Improvising the DBS Digibank App
When there is an end, there will always be a new beginning. Project 02 has ended the week before and the commencement of Project 03 follows. We went through the same process of getting into groups through lot drawing and I was fortunate to be grouped with two amazing classmates, Ridzwan and Ken.
We gathered and discussed about the App that we want to work on and all of us came to an agreement that we will be taking on the DBS Digibank App. We have no idea of what we will be revising at first but we do believe that all applications will definitely have some room for improvement. That being concluded, we proceeded to start on the project.
Our Design Process
- Knowing more about DBS
- Understanding the functionality of the App
- Running task analysis
- Collecting public reviews
- Conducting user interviews
- Prototype & Usability Tests
Finding out about DBS
To be able to find the right solution to whatever challenges that we discover later in the research, we will need to understand why the application was developed by DBS in the first place. Through the research, we have also found out that DBS has been winning awards for their mobile services.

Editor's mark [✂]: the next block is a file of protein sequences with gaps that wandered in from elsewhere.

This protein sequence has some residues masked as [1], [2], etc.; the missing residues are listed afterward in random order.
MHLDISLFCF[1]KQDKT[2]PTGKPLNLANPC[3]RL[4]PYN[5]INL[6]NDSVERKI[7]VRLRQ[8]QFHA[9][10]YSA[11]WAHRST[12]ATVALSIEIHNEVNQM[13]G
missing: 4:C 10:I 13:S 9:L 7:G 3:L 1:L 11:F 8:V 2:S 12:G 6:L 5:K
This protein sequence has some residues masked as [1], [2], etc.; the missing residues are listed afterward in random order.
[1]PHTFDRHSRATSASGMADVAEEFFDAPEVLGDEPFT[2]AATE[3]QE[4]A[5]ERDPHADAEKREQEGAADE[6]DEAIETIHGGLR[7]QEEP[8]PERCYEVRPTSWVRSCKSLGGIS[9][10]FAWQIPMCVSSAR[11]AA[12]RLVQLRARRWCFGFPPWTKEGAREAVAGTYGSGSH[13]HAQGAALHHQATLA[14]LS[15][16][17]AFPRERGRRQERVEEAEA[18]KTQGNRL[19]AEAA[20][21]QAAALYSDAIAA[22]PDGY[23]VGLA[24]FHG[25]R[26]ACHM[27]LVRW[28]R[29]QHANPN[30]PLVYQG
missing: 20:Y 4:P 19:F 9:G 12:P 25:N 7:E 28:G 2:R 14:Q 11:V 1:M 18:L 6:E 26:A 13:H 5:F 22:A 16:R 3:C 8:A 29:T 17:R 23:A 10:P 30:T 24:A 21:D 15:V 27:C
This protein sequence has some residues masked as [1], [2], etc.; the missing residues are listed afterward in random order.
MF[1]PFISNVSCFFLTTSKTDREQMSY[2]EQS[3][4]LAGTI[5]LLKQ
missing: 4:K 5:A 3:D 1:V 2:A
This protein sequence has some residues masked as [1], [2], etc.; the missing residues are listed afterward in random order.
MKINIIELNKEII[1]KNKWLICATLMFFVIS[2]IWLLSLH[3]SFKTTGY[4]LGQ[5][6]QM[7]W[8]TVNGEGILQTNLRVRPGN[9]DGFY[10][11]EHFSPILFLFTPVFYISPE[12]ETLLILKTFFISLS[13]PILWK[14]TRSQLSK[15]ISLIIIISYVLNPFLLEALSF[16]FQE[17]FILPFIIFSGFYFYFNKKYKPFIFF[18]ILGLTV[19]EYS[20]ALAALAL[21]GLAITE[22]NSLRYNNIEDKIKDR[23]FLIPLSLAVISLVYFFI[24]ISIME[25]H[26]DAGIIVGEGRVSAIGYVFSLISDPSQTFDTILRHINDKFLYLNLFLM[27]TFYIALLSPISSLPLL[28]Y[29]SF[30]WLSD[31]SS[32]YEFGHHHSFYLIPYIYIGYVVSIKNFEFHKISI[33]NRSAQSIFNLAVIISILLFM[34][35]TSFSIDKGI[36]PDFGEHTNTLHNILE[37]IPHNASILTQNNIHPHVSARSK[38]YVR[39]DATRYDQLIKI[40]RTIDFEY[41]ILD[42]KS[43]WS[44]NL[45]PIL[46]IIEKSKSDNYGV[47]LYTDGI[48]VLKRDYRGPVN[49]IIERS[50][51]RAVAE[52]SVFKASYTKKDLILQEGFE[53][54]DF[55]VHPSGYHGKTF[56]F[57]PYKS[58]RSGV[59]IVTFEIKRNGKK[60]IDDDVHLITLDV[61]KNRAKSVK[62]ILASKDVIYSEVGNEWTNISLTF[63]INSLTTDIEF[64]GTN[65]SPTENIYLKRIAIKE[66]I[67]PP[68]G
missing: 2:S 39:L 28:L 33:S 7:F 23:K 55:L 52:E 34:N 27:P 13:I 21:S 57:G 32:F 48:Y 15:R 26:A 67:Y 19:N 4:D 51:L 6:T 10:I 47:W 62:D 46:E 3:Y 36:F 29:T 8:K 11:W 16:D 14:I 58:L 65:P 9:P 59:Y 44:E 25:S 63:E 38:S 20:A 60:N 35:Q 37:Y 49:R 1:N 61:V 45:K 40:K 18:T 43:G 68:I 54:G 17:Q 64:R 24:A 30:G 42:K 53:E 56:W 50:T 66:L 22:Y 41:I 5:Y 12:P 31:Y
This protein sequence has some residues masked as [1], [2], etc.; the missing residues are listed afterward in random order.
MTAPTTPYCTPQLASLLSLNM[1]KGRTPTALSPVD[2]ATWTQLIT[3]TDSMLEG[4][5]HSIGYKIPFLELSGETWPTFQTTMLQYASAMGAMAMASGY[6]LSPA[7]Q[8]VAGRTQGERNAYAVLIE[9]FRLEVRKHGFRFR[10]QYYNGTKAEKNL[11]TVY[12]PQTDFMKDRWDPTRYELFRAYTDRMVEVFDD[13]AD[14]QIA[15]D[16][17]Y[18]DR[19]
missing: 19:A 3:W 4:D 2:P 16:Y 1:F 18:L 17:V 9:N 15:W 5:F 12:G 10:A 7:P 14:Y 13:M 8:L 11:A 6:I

Understanding the functionality of the App
Although we knew that DBS has been well recognised by the industry for their strength and ability to deliver innovative financial solutions to the consumers, it is inevitable for us to try out the application ourselves to know the functions available within the app and the performance it has delivered that garnered so much accolades from the different awards.
Running task analysis
A task analysis was conducted with a group of users to determine their frequency of use of the DBS DigiBank App and the top 5 tasks that they do with the app. The following graph is the result that we have gathered:
- Transferring of funds
- Checking account balances
- Checking transactions
- Paying their bills
- Checking of due dates
Collecting public reviews
We understood that users do express their opinions online and on social media, therefore we looked into that area and started to collect as much information as we can. We managed to collect data from various public sources such as specific articles posted by DBS on their Facebook page, tweets, as well as app store reviews from Apple Store and Google Playstore. All these feedback collected were then analysed and referenced.
Conducting user interviews
Based on the information collected through the various task analysis and public source, we were able to formulate our interview questions in the following areas:
- How frequent do they use online banking (desktop and/or mobile);